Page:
To ensure your company isn't going to get an inquiry or visit from the IRS asking why you didn't pay your taxes correctly, it's key to get some help before you hit the shoeboxes full of receipts, bizjournals reported. Small businesses have enough responsibilities to deal with, and doing your taxes doesn't have to be one of them.

A good tax preparer will have a firm understanding of the current tax law, which has gone under substantial changes in the last few years, and will help growing businesses take advantage of deductions and credits, said Sara Turner, a 13-year tax veteran and researcher for the National Association of Tax Professionals, a non-profit organization based in Appleton, Wis.

But before you go out and grab the first tax preparer you can find, here are some tips from the pros on how to pick a winner.

There are thousands of tax professionals out there ready to handle your money, but it's most important to make sure they are licensed, says Caryle Breeden, spokeswoman for the National Association of Enrolled Agents and owner of a tax and accounting firm in Knoxville. Make sure you ask what licenses they hold, which should be at least an accounting and tax license, she said.

However, enrolled agents and certified public accountants are the safest choice. Each enrolled agent has to prove to the Internal Revenue Service their competence in tax matters and tax returns. Then they become federally licensed through the Treasury Department. CPAs have specific state licenses.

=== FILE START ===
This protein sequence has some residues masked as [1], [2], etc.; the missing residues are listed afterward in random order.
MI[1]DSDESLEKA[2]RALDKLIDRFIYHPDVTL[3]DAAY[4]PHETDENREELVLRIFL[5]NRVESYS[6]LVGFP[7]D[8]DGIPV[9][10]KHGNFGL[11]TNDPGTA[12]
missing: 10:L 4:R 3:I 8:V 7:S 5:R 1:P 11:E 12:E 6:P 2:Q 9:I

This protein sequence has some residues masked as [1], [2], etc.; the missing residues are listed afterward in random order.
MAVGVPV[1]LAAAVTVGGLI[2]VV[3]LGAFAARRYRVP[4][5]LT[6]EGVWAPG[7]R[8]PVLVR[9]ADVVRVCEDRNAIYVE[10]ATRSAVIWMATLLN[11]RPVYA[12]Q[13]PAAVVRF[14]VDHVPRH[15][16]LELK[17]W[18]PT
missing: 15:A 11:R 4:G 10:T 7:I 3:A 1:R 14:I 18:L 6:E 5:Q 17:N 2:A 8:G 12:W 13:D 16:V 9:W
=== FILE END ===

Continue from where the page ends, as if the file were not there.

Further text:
It's a good sign if a preparer belongs to a tax association like the NAEA or the NATP, said Turner. The organizations make sure that the preparers stay current with tax updates and have to agree by a code of ethics to be honest and act professionally.

Nancy Mathis, spokeswoman for the IRS, said businesses should first look on the IRS website to get the basics about taxes before they start looking for a professional.

Business should take advantage of the Electronic Federal Tax Payment System, explained on the IRS Web site, where companies can make payments 24 hours a day, seven days a week, Mathis said. It makes it much easier for the company, she added. The IRS gets 90 percent of it's revenue electronically.

Although preparers should be open to giving references, those do not necessarily indicate their overall performance, Breeden says. Make sure you sit down with a potential preparer with a set of questions pertinent to your business needs. Many preparers offer an free initial consultation.

The most important questions to ask a preparer are how long he or she has been doing returns and with what type of returns they have experience, Turner says. Businesses need to make sure tax preparers have experience in their particular area.

Also, Turner suggested asking professionals how they charge but don't be fooled by high prices - more money does not always mean the best services. Their experience should be the best guide.

Turner said five years of tax experience is a good sign, but company size matters.

Mathis compared the process to choosing a doctor: Talk to friends, family and business associates to get some names of the best preparers in the area.

"A professional who keeps on top can really help small businesses make the most of their dollar," she said.

And you want someone available year-round, not just during during tax season.

Keeping a good communication level with your tax preparer helps prevent problems that may arise over the year, Breeden said. Meeting with your preparer monthly or at least quarterly, with visits around the end of the year is a good idea, she says.

"I would much rather have a client who asked questions throughout the year than just during tax time," she said.

Growing businesses may not know what tax returns they're required to file or if they are completing them correctly, she said.

It's especially important to meet when your business is making big decisions, like forming a retirement plan or acquiring assets.

That way, businesses can avoid creating tax liability at the last minute.